CZ: Prague – Jewish Town I: Old Jewish Cemetery
How Long Do We Live Together?
According to historians, the history of Jews in Moravia can be traced back to the year 906, and in Prague to 965. The status of Jews govern the privileges of Premysl Otakar II in the middle of the 13th century and today's Prague Old Jewish Cemetery between Siroka and U Stareho Hrbitova streets was founded as early as 15th century. has been there for at least since the 15th century, with at least two precursors. Although the coexistence of Jews and Christians has never been peaceful, the 17th century Prague community has been the most numerous of all disasters to those in Europe until the unfortunate year of 1939.
At the entrance to the Old Jewish Cemetery there is a neo-Romanesque ceremony hall from 1908. Inside is a collection of fragments of the oldest tombstones from the 14th century and an extremely interesting exhibition of 15 pictures from the 18th century which depict the customs and rituals associated with death and burial. These document the activity of the funeral brotherhood, founded in 1564 by Rabbi Eliezer Ashkenazi.
Old Jewish Cemetery, the Most Mysterious Place in Prague
But now to the cemetery itself! The tombstones are placed one right next to another. This is because there was no place left for cemetery to expand for its 350 years of existence, so the dead had to be piled one on another. To save space, they were buried mostly without coffins in a minimum of 56 cm high clay. The older tombstones were always lifted slightly up. Families are not buried together for the dead were always buried where was some room. Old tombs are not allowed to be removed, so we will never know if there are 3, 4, or perhaps even 12 burial strata as it has been long claimed. There are a total of 12,000 tombstones, but there have been many more funerals.
The tombstones are described in Hebrew, the oldest are either plain rectangles or ending with a shield or arc. The oldest to date, the oldest one, bears the date of 1439 and belongs to the learned poet Avigdor Kara, son of Isaac. The Renaissance tombstones were more decorated, and tumbles began to appear from 1600 onwards. But the coffin is not in them, but below them in the ground. In addition, newer tombstones carry symbolic images that indicate the belonging of the dead to a particular family or its earthly task or social status. Watch carefully, see a jug, a lion, a wolf, a grape wine, or a pine cone...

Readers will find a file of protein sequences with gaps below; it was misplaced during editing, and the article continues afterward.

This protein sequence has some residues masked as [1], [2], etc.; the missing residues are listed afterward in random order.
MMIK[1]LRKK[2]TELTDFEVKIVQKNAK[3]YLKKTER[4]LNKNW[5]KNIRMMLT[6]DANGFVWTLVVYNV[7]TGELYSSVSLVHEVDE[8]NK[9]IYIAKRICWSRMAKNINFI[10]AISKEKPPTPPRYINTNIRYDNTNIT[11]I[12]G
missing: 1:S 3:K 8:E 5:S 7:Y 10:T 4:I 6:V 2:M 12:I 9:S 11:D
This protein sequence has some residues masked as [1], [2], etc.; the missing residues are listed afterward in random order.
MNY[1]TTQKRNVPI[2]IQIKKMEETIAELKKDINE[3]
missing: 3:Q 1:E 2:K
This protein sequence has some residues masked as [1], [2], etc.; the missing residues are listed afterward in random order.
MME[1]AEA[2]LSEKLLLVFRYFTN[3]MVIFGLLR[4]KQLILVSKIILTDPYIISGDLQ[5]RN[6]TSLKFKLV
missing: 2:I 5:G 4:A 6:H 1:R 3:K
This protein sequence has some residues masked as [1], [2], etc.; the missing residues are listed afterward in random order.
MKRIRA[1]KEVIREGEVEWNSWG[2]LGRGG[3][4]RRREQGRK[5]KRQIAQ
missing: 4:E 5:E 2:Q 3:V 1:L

You will also notice the tombstones set in the inner wall, coming from the older cemetery in Vladislavska Street. It was abolished in 1489.
The footsteps of all visitors lead to a place against the wall opposite the main entrance, where the tomb of the learned Rabbi Jehua Liwa ben Becalel, probably the most famous Jewish personality buried here, is standing. You will surely know him under the names of Rabbi Löw or Maharal. During his life he was a respected religious scholar and pedagogue, an author of many philosophical writings.
In the Czech Republic there is a well-known and popular legend, according to which he is the creator of Golem, a clay giant who was revived by the bull and fulfilled the orders of him who revived it. Golem is still living on the grounds of the Old New Synagogue, and although no one has ever discovered it, he enjoys believing in his existence. But it's not the only reputation that binds Maharal. According to another, his tumble was moved by himself in 1655 to make place for his grandson Shemeul.
They say that it is within the power of passed Jewish scholars fulfill human wishes. You can try: write your wish on a small piece of paper, place it on the tombstone and put a small stone on it. It is good to support your efforts by praying and giving up the respect to the dead.
So Many Stories…
The marble tomb with two lions belongs to Hendel Bashevi (died 1628), who was called the "mother of the poor". Her husband was the primate of the Jewish community and the first Jew in Bohemia promoted to the noble state.
Another tomb belongs to Mordechai Maisel (died 1601), the builder of the Maisel Synagogue, was the primate of the Jewish Town in Prague.
On the hillside was a former Jewish hospital, which burned in a fire in 1689. From the beginning of the 18th century, there were buried children who died shortly after their birth. Also there are buried transferred remains from a part of the cemetery, which was canceled due to the construction of the building of the Museum of Applied Arts.
Although the cemetery is a tourist attraction today rather than a quiet place of rest, its still enchanting. If we may give you some advice, make your visit during the morning hours before other tourists come here. Silence and loneliness belong to such walks.
Next time we will explore Prague Synagogue.
Text a foto: Radka Snížková
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